Regarding "Seduced by Savannah" by Julie L. Kessler in the March 13 Travel section: I was surprised to see Mrs. Wilkes Dining Room (107 W. Jones St., www.mrswilkes.com) left off the list of places to eat.
It's open only for lunch, and you'll have to wait in line for up to an hour, but there's a reason for that. It's that good. I think it was the only restaurant President Obama ate in when he visited Savannah several years ago.
It's boarding-house style with all the Southern favorites, including fried chicken, meatloaf, mac and cheese, candied yams, okra, butter beans, collard greens and more.
My wife and I sure thought it was worth the wait, and we enjoyed it a lot more than the dinner we had at the Olde Pink House on the list.
Fascinated by trains in Truckee, Calif.
Regarding "Both Downhill and Uptown" by Spencer Spellman, Feb. 28: My fondest memories of Truckee, Calif. (we went to Tahoe for 30 years), involved walking up and down the street across from the train station looking for knickknacks and souvenirs and a lunch that was interrupted by the passing of freight trains and passenger trains.
I was enchanted, as were my children and now my grandchildren, by the size and sounds of the trains. I was especially taken because I remember going to the small Indiana town of Knox and waiting for my dad to come from Chicago on the Nickel Plate High Speed Service, part of the New York, Chicago & St. Louis Railroad Co. It had steam and later diesel engines.
Michael L. Friedman
Rancho Palos Verdes
An emotional goodbye at the DMV office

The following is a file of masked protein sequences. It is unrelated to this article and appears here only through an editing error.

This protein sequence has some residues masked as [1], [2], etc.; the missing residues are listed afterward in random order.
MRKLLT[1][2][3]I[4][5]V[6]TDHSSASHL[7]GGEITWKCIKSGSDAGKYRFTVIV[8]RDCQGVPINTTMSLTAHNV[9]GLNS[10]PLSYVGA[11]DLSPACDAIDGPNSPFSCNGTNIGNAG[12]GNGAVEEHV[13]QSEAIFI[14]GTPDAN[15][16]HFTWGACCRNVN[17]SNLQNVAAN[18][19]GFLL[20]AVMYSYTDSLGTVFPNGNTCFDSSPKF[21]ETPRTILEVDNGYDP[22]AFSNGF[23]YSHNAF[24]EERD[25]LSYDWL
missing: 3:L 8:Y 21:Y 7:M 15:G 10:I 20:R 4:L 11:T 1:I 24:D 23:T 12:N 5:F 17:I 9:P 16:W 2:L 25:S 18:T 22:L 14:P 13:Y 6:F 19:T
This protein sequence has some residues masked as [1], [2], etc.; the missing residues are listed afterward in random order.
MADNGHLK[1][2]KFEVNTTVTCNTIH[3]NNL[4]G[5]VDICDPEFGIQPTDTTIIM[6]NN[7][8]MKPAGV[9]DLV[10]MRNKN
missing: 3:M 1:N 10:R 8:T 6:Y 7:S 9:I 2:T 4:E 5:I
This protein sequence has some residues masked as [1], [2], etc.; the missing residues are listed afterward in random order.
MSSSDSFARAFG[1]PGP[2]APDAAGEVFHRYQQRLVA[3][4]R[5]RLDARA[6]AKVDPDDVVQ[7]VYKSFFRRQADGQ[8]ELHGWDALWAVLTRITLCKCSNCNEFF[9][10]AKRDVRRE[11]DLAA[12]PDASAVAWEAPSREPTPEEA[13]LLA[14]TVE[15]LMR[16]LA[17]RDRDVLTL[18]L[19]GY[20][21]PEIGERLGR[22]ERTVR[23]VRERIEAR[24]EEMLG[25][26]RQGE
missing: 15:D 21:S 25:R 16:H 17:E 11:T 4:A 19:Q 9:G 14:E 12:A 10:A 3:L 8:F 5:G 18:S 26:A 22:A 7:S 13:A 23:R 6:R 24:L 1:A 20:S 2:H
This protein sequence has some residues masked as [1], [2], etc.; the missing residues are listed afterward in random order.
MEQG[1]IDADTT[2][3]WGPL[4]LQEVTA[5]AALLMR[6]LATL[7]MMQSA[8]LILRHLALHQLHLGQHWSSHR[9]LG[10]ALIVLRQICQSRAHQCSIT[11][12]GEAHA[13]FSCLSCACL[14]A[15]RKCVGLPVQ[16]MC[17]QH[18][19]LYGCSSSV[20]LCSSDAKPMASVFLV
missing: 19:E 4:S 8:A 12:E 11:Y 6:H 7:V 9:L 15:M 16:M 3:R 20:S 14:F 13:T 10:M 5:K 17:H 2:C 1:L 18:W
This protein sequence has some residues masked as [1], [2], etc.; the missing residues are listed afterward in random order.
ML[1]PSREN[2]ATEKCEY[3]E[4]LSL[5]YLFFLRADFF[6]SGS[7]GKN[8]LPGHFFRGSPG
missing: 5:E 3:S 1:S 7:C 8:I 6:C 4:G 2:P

My decision to obtain a California state ID, although a relatively routine process, did not come without a major emotional adjustment ("Seniors Headed Toward TSA: Your ID Needs," On the Spot, March 6). After you turn 70, the state requires that you take the written test for your driver's license renewal. Although I had stopped driving in 1994, I had been able to renew by mail until this year.
I stood in line to obtain the California ID: I don't think the clerk will ever forget the sight of a senior suddenly bursting into copious tears. I suddenly realized that giving up my driver's license seemed to me to be a far greater psychological and philosophical adjustment to being a senior than any I had faced.
Now that months have passed since that moment of mourning, I have used the ID easily for travel and encountered no problems. But each time I pull it out, I gaze longingly at my expired driver's license that lies behind it in my wallet, a "souvenir" of my "youth" that I am loath to discard.
Ruth Kramer Ziony
How about a separate immigration line for travelers with children?
I am constantly traveling internationally with my young children. I don't understand why most countries do not have a separate line for families. I am in a 45-or-more-person line in immigration, and it has been a great challenge with an over-tired baby and toddler, having just been on a 10-hour flight.
It is an incredible burden for single mothers holding diaper bags and kids for that amount of time and incredibly stressful when your child realizes he or she needs to go to the toilet once deep in the line and having to leave and start all over.
It seems like a no-brainer. What am I missing?